"It has no limits as to what an ISP might do in trying to 'do their best' — they could choose, off their own bat, if say their CEO believed in good faith, but perhaps wrongly that more blocking was always better than less, to be wildly excessive, and no one could get any compensation for any harm done.
"Or they could all just say 'no; we are not satisfied you can or have proved that this will be a useful mechanism, in the scheme of things, in relation to the timelines and scale of the internet, to have any significant impact compared to the various costs or risks'."
The lack of a statutory framework for the apparently quite open-ended blocking scheme is "truly worrying", he said.
"It could potentially invite everyone and their dog to make suggestions to carriers with ambit claims. And has no criteria, tests, or evidence base, nor restraints, limits, or other normal controls," he said.
"Compare this to the Telecommunications Interception and Access Act, which starts off with very strict controls and protections for security, confidentiality, and communications privacy in most cases, and only has strictly limited, if powerful, exceptions for certain government law enforcement purposes."
While ASIC pledged this week to become more transparent with the public about the sites it seeks to block, the lack of a statutory framework for the notices means that there will continue to be no regulatory oversight for all government agencies that have been using, or intend to use, these notices to seek to block websites that they believe are in breach of Australian law.
ASIC has said repeatedly since the announcement that the blocks have been sought to protect Australian consumers from scam websites, but the CEO of consumer lobby group the Australian Communications Consumer Action Network (ACCAN), Teresa Corbin, said that the blocks are ultimately detrimental to consumers.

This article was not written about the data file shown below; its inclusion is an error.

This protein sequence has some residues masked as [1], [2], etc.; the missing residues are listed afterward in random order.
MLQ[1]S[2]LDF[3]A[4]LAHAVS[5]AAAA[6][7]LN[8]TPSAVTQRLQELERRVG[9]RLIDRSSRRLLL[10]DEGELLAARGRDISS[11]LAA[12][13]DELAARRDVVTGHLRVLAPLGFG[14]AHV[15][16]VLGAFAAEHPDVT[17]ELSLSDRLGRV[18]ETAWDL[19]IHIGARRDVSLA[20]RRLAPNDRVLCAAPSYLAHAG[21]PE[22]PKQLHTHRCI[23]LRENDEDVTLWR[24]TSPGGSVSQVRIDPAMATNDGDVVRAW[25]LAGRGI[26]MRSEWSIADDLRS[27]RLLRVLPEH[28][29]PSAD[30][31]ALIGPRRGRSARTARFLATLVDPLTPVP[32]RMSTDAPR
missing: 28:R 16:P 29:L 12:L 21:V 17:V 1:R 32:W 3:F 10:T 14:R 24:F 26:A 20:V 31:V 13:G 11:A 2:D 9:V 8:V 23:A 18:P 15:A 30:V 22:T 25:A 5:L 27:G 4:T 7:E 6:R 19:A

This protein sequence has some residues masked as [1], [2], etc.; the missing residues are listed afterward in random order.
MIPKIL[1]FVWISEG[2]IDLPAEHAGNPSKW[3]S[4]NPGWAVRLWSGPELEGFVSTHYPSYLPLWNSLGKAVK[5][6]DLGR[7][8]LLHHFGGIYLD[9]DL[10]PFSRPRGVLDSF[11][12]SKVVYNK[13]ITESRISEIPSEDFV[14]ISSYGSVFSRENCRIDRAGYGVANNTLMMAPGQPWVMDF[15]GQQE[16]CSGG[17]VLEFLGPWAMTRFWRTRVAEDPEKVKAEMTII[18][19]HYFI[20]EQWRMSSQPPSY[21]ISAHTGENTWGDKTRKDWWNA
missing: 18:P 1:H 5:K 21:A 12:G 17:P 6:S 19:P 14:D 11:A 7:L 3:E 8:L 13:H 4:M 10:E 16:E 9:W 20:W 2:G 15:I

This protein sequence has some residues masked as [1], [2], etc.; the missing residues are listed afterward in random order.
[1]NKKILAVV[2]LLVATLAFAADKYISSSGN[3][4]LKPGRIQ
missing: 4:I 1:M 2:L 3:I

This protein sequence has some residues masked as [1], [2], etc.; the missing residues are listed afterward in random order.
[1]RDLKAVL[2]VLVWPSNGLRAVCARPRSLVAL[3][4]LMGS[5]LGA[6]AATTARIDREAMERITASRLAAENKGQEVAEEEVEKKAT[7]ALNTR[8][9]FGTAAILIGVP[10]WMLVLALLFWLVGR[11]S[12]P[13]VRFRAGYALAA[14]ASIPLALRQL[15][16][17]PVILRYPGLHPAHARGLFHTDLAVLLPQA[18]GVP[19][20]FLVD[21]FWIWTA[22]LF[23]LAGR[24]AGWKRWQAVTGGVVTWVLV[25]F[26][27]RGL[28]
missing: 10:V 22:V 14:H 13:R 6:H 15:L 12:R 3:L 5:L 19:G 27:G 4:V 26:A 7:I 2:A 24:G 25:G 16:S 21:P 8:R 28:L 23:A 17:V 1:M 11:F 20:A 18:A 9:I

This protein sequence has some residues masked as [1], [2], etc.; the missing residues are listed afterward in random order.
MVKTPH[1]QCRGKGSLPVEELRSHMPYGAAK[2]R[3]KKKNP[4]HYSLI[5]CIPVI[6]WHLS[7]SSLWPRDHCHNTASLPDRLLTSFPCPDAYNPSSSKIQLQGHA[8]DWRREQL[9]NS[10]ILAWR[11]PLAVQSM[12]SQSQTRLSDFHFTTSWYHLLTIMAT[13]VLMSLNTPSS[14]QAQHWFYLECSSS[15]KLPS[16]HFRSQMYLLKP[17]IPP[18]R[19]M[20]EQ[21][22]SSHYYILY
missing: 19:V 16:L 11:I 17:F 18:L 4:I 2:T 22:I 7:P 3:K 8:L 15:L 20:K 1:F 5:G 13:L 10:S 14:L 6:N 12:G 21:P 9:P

"There may be consumer benefit in a fraudulent or criminal website being blocked, but consumers ultimately lose out when hundreds of thousands of legitimate websites are inadvertently wiped off the net," she said.
"This could be disastrous for a small business operator who suddenly finds that their website is blocked with no notification."
Corbin said that ASIC's own actions raise questions of incompetence, and are akin to using a sledgehammer to crack a nut. She said that there needs to be an oversight body for the use of this power, and that sites that are blocked need to provide information on why they were blocked when Australian users try to reach them.
Communications Minister Stephen Conroy has said that his department is looking into how the Section 313 requests system could be more transparent and accountable, but he said that at this stage, there is no central oversight for the 313 notice system.
Senator Scott Ludlam said that this means, for now, that any government agency can issue the notices with no accountability.
"It's entirely possible that literally hundreds of state, territory, and Commonwealth government agencies could lawfully filter the internet with no need for accountability or transparency at all," he said.